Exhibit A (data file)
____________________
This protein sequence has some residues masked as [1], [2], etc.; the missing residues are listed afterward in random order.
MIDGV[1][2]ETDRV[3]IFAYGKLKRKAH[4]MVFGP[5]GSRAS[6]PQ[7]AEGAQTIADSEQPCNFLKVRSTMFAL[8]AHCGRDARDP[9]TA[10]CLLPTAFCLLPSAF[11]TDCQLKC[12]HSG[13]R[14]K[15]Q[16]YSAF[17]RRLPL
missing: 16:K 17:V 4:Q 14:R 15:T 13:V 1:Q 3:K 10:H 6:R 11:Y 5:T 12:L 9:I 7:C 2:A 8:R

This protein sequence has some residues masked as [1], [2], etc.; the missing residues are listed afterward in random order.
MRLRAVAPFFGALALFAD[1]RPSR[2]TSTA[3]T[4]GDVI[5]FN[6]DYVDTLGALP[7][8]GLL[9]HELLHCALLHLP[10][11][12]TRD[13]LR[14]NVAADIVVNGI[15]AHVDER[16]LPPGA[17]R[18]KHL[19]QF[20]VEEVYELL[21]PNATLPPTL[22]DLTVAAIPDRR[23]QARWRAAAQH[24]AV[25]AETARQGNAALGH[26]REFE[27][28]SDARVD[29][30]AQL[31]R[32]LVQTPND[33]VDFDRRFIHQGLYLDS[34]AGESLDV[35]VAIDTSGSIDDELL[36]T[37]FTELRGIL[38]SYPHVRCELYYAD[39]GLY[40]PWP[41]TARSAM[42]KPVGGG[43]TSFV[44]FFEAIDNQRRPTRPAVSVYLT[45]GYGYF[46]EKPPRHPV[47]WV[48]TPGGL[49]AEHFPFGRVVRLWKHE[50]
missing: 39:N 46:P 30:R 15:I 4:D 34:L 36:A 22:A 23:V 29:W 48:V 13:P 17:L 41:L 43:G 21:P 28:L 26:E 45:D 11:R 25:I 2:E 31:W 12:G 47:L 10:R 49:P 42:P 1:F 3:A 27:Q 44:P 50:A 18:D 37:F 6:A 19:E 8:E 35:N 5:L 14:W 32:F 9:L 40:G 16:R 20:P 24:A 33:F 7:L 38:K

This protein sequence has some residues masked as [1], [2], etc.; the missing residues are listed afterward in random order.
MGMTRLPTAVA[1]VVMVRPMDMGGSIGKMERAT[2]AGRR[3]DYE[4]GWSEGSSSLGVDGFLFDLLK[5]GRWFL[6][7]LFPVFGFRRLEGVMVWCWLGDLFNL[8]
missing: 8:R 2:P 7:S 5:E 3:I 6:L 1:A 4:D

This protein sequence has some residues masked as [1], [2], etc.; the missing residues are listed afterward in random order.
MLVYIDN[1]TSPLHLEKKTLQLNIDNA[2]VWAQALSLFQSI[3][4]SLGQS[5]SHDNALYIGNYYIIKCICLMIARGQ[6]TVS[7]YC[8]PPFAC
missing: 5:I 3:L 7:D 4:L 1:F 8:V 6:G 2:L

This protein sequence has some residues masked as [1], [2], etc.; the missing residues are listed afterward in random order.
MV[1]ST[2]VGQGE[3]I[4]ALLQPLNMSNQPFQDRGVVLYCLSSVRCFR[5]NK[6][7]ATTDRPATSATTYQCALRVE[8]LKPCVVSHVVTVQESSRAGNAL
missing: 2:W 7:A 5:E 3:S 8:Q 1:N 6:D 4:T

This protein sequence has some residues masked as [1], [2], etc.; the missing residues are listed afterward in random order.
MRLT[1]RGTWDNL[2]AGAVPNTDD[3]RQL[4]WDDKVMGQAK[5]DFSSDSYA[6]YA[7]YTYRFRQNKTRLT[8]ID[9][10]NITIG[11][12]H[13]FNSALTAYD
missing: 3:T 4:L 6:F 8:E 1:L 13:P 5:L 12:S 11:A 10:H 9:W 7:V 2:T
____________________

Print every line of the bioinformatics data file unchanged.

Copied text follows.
This protein sequence has some residues masked as [1], [2], etc.; the missing residues are listed afterward in random order.
MIDGV[1][2]ETDRV[3]IFAYGKLKRKAH[4]MVFGP[5]GSRAS[6]PQ[7]AEGAQTIADSEQPCNFLKVRSTMFAL[8]AHCGRDARDP[9]TA[10]CLLPTAFCLLPSAF[11]TDCQLKC[12]HSG[13]R[14]K[15]Q[16]YSAF[17]RRLPL
missing: 16:K 17:V 4:Q 14:R 15:T 13:V 1:Q 3:K 10:H 6:R 11:Y 5:T 12:L 9:I 7:C 2:A 8:R

This protein sequence has some residues masked as [1], [2], etc.; the missing residues are listed afterward in random order.
MRLRAVAPFFGALALFAD[1]RPSR[2]TSTA[3]T[4]GDVI[5]FN[6]DYVDTLGALP[7][8]GLL[9]HELLHCALLHLP[10][11][12]TRD[13]LR[14]NVAADIVVNGI[15]AHVDER[16]LPPGA[17]R[18]KHL[19]QF[20]VEEVYELL[21]PNATLPPTL[22]DLTVAAIPDRR[23]QARWRAAAQH[24]AV[25]AETARQGNAALGH[26]REFE[27][28]SDARVD[29][30]AQL[31]R[32]LVQTPND[33]VDFDRRFIHQGLYLDS[34]AGESLDV[35]VAIDTSGSIDDELL[36]T[37]FTELRGIL[38]SYPHVRCELYYAD[39]GLY[40]PWP[41]TARSAM[42]KPVGGG[43]TSFV[44]FFEAIDNQRRPTRPAVSVYLT[45]GYGYF[46]EKPPRHPV[47]WV[48]TPGGL[49]AEHFPFGRVVRLWKHE[50]
missing: 39:N 46:P 30:R 15:I 4:D 34:L 36:A 22:A 23:V 29:W 48:V 13:P 17:L 41:L 43:G 21:P 28:L 26:E 45:D 11:R 25:I 2:E 31:W 12:G 47:L 10:R 49:P 42:P 1:F 3:A 27:Q 44:P 50:A 18:D 37:F 6:A 19:E 8:E 35:N 5:L 14:W 32:F 9:L 40:G 16:R 20:P 24:A 33:F 7:L 38:K

This protein sequence has some residues masked as [1], [2], etc.; the missing residues are listed afterward in random order.
MGMTRLPTAVA[1]VVMVRPMDMGGSIGKMERAT[2]AGRR[3]DYE[4]GWSEGSSSLGVDGFLFDLLK[5]GRWFL[6][7]LFPVFGFRRLEGVMVWCWLGDLFNL[8]
missing: 8:R 2:P 7:S 5:E 3:I 6:L 1:A 4:D

This protein sequence has some residues masked as [1], [2], etc.; the missing residues are listed afterward in random order.
MLVYIDN[1]TSPLHLEKKTLQLNIDNA[2]VWAQALSLFQSI[3][4]SLGQS[5]SHDNALYIGNYYIIKCICLMIARGQ[6]TVS[7]YC[8]PPFAC
missing: 5:I 3:L 7:D 4:L 1:F 8:V 6:G 2:L

This protein sequence has some residues masked as [1], [2], etc.; the missing residues are listed afterward in random order.
MV[1]ST[2]VGQGE[3]I[4]ALLQPLNMSNQPFQDRGVVLYCLSSVRCFR[5]NK[6][7]ATTDRPATSATTYQCALRVE[8]LKPCVVSHVVTVQESSRAGNAL
missing: 2:W 7:A 5:E 3:S 8:Q 1:N 6:D 4:T

This protein sequence has some residues masked as [1], [2], etc.; the missing residues are listed afterward in random order.
MRLT[1]RGTWDNL[2]AGAVPNTDD[3]RQL[4]WDDKVMGQAK[5]DFSSDSYA[6]YA[7]YTYRFRQNKTRLT[8]ID[9][10]NITIG[11][12]H[13]FNSALTAYD
missing: 3:T 4:L 6:F 8:E 1:L 13:P 5:L 12:S 11:A 10:H 9:W 7:V 2:T